Craig from Dark Eye Socket here with the first of several reports from the 54th BFI London Film Festival. Dave started things off the other day with thoughts on festival opener Never Let Me Go and a grab bag of London delights, but first up for me is a trip to Thailand with this year's celebrated Palme d'Or winner.
Ah, Uncle Boonmee. You’ll now be able to add the LFF to your lifetime of recollections. File it alongside your many prestigious appearances at other key festivals this past year – the crowning achievement of a Palme d’Or ushering you toward us here in London. Apichatpong ('Joe') Weerasethakul’s latest hothouse bedazzlement, Uncle Boonmee Who Can Recall His Past Lives, is one of the LFF’s flagship titles. Keen festival followers may already be familiar with its plot, but a truncated version goes something like this: in the Thai countryside Uncle Boonmee is suffering from kidney failure; his final days are spent with family – both dead and alive, human and non-human – before he treks to a cave for his last moments.
Typical plot structure is prone to derailment by uncommon and unearthly visuals at any point; strange episodes (remembered moments from his past lives?) pepper the film. [spoilers] One sequence where a scarred princess has awkward, vigorous sex with a talking catfish is both absurdly compelling and stunningly filmed, and certainly something you won’t see anywhere else this, or any, year. Spectral visitations are a regular occurrence round gentle ol’ Boonmee’s house – making him a kind of lovely, reverse Scrooge – and are initially chilling, then rather becalming, especially the huge hair-covered beast with glowering red eyes who looms on a staircase before... sitting down for dinner. Boonmee’s long-deceased wife drops by, too; she materialises several times to the almost comical astonishment of the flesh Boonmee clan. [/spoilers] These characters baffle, but are indispensably alluring. When the film goes off on its wondrously weird whims it becomes pleasingly enigmatic.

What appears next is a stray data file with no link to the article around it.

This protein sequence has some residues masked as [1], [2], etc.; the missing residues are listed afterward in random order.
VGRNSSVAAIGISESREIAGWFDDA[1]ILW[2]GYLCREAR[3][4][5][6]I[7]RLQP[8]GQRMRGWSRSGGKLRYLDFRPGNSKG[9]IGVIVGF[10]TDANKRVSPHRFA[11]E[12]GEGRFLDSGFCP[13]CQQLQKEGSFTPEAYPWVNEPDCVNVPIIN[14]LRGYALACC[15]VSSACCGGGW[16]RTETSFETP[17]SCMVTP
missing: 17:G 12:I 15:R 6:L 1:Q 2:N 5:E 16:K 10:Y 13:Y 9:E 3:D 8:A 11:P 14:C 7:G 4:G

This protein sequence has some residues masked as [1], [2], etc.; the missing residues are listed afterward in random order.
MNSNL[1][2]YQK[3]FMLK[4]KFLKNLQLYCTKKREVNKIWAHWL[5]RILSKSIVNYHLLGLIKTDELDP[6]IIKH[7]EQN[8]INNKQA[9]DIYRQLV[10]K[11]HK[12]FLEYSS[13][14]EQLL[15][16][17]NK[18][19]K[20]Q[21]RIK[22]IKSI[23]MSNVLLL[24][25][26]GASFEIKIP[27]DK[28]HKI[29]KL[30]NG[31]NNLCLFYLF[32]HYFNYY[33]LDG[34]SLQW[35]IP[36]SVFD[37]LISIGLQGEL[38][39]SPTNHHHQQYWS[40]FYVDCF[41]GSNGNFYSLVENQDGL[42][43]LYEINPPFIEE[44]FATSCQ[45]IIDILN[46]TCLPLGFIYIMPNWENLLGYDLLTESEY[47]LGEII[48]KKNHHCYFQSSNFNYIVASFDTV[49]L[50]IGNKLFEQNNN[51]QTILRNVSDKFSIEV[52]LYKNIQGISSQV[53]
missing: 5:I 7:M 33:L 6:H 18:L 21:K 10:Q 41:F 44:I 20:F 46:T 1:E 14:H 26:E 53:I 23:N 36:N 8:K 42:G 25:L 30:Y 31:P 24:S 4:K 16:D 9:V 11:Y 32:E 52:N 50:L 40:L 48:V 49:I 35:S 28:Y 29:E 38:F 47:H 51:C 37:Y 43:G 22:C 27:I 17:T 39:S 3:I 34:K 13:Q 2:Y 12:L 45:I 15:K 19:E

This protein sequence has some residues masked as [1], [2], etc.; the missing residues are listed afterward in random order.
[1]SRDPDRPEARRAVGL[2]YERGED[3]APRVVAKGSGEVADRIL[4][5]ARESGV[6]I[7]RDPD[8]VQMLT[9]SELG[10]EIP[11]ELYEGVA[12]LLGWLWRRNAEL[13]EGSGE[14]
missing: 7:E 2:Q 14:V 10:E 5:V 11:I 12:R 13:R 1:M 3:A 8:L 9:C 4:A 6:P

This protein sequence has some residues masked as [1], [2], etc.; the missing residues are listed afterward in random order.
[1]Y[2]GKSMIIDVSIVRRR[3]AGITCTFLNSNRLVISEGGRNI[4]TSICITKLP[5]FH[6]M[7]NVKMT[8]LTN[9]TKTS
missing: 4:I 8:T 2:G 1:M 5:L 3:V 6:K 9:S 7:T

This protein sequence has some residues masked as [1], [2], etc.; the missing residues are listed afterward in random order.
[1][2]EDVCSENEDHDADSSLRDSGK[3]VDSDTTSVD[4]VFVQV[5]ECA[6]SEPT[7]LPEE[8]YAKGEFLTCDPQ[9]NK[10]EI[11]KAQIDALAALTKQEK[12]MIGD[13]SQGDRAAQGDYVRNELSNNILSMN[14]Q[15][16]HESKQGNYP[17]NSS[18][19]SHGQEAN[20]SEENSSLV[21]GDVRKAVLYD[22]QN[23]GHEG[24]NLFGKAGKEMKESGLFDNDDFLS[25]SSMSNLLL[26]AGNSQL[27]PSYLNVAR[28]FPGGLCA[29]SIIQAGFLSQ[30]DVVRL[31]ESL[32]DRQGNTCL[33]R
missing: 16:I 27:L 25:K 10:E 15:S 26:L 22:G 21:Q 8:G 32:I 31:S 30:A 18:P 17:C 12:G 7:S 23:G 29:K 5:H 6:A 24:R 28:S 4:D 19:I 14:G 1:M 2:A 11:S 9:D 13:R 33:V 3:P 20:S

Weerasethakul’s films often get posited as litmus tests of the true filmgoer’s arthouse mettle. (Just below ticking off titles on a Béla Tarr checklist.) There’s always guaranteed something soothingly elegiac to be taken from his work; something not always readily graspable, but inarguably extraordinary and sometimes belatedly fulfilling. But with Boonmee there’s a hint of strained repetition in the way he structures and presents – albeit still subtly, and with delicate, personable care – his sparse story. Familiar conceptual totems are present; wondrous shot compositions are correct. But is Weerasethakul in danger of prematurely recycling his already well-used ideas? Both his last two features Tropical Malady and Syndromes of a Century were delightfully invigorating – even during their moments of stasis – but at times Boonmee often feels more like an extension of the same old, same old. I could recall his past films far too easily. (And, for me, the two film "recollections" from his recent ‘Primitive’ installation, Phantom of Nabua and this film’s precursor/side project, A Letter to Uncle Boonmee, served his core concerns well enough.) Still, more hulking, red-eyed jungle beasts wouldn’t go amiss next time. C+
Uncle Boonmee will be reincarnated at the LFF on Sunday 17th and Monday 18th October
related articles: Nathaniel's review from NYFF and Oscar's Best Foreign Film Competitive List.